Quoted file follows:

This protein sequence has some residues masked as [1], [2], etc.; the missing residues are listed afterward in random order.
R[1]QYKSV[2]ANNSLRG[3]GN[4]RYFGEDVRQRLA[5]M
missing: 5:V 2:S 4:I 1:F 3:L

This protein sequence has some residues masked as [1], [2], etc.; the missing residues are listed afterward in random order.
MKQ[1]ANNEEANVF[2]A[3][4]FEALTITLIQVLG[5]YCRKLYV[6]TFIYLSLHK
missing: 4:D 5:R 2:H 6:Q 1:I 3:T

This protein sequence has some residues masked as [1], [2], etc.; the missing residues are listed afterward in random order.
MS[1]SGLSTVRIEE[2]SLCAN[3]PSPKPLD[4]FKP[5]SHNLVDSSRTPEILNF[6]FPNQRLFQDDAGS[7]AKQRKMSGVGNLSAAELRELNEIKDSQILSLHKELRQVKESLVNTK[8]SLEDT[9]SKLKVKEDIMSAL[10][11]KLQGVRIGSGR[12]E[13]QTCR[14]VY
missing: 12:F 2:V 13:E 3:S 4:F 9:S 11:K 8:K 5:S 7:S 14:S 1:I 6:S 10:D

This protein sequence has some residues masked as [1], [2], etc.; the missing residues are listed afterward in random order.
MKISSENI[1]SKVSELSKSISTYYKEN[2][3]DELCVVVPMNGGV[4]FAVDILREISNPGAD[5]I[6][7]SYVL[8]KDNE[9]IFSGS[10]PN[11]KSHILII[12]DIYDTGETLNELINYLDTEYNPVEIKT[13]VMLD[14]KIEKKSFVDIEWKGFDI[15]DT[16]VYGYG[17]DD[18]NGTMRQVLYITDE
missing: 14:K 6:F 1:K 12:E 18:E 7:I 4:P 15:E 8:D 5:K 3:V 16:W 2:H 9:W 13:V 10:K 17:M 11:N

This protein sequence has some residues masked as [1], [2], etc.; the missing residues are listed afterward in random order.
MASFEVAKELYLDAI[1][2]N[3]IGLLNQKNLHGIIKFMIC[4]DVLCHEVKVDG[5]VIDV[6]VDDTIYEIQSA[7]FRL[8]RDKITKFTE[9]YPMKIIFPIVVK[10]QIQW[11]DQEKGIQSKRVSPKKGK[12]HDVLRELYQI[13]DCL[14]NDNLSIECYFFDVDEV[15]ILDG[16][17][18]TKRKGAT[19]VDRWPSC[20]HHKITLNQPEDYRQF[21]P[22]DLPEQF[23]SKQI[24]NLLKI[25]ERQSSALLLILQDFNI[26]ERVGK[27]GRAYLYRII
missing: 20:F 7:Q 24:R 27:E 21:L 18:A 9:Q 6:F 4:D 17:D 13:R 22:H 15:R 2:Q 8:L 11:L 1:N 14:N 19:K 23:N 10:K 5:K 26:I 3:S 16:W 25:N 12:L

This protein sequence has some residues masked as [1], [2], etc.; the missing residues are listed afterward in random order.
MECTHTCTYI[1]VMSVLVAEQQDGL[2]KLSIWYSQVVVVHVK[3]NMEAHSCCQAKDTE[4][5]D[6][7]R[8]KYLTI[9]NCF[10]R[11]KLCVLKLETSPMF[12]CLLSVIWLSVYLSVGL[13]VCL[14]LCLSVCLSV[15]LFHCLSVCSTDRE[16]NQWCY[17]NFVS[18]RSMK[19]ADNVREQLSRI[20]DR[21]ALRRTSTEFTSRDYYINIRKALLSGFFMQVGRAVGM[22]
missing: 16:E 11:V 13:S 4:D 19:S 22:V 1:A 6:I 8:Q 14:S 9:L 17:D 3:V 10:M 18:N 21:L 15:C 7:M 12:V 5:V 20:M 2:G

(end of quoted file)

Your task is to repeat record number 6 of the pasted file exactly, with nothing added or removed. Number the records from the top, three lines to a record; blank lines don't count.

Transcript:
This protein sequence has some residues masked as [1], [2], etc.; the missing residues are listed afterward in random order.
MECTHTCTYI[1]VMSVLVAEQQDGL[2]KLSIWYSQVVVVHVK[3]NMEAHSCCQAKDTE[4][5]D[6][7]R[8]KYLTI[9]NCF[10]R[11]KLCVLKLETSPMF[12]CLLSVIWLSVYLSVGL[13]VCL[14]LCLSVCLSV[15]LFHCLSVCSTDRE[16]NQWCY[17]NFVS[18]RSMK[19]ADNVREQLSRI[20]DR[21]ALRRTSTEFTSRDYYINIRKALLSGFFMQVGRAVGM[22]
missing: 16:E 11:V 13:S 4:D 19:S 22:V 1:A 6:I 8:Q 14:S 9:L 17:D 3:V 10:M 18:N 21:L 15:C 7:M 12:V 5:V 20:M 2:G